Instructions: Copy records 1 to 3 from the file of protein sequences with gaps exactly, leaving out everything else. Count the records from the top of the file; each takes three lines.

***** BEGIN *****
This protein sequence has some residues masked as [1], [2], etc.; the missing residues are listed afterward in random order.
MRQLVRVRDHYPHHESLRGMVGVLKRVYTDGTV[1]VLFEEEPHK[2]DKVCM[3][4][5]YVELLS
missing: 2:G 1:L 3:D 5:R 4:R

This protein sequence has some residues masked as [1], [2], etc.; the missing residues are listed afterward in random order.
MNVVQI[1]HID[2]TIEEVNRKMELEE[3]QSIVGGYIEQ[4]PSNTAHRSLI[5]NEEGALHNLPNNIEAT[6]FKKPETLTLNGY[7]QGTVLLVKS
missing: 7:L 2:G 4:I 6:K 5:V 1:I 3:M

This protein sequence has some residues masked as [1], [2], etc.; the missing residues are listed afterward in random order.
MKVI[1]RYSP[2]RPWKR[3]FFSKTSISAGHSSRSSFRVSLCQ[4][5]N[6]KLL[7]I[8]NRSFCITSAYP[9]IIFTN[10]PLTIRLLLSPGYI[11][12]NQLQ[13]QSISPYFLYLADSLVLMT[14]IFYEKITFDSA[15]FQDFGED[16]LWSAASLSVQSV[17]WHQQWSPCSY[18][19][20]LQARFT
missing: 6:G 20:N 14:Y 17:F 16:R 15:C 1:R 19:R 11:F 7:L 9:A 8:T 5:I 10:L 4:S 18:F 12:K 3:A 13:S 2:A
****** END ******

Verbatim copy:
This protein sequence has some residues masked as [1], [2], etc.; the missing residues are listed afterward in random order.
MRQLVRVRDHYPHHESLRGMVGVLKRVYTDGTV[1]VLFEEEPHK[2]DKVCM[3][4][5]YVELLS
missing: 2:G 1:L 3:D 5:R 4:R

This protein sequence has some residues masked as [1], [2], etc.; the missing residues are listed afterward in random order.
MNVVQI[1]HID[2]TIEEVNRKMELEE[3]QSIVGGYIEQ[4]PSNTAHRSLI[5]NEEGALHNLPNNIEAT[6]FKKPETLTLNGY[7]QGTVLLVKS
missing: 7:L 2:G 4:I 6:K 5:V 1:I 3:M

This protein sequence has some residues masked as [1], [2], etc.; the missing residues are listed afterward in random order.
MKVI[1]RYSP[2]RPWKR[3]FFSKTSISAGHSSRSSFRVSLCQ[4][5]N[6]KLL[7]I[8]NRSFCITSAYP[9]IIFTN[10]PLTIRLLLSPGYI[11][12]NQLQ[13]QSISPYFLYLADSLVLMT[14]IFYEKITFDSA[15]FQDFGED[16]LWSAASLSVQSV[17]WHQQWSPCSY[18][19][20]LQARFT
missing: 6:G 20:N 14:Y 17:F 16:R 15:C 1:R 19:R 11:F 7:L 9:A 8:T 5:I 10:L 4:S 18:F 12:K 3:A 13:S 2:A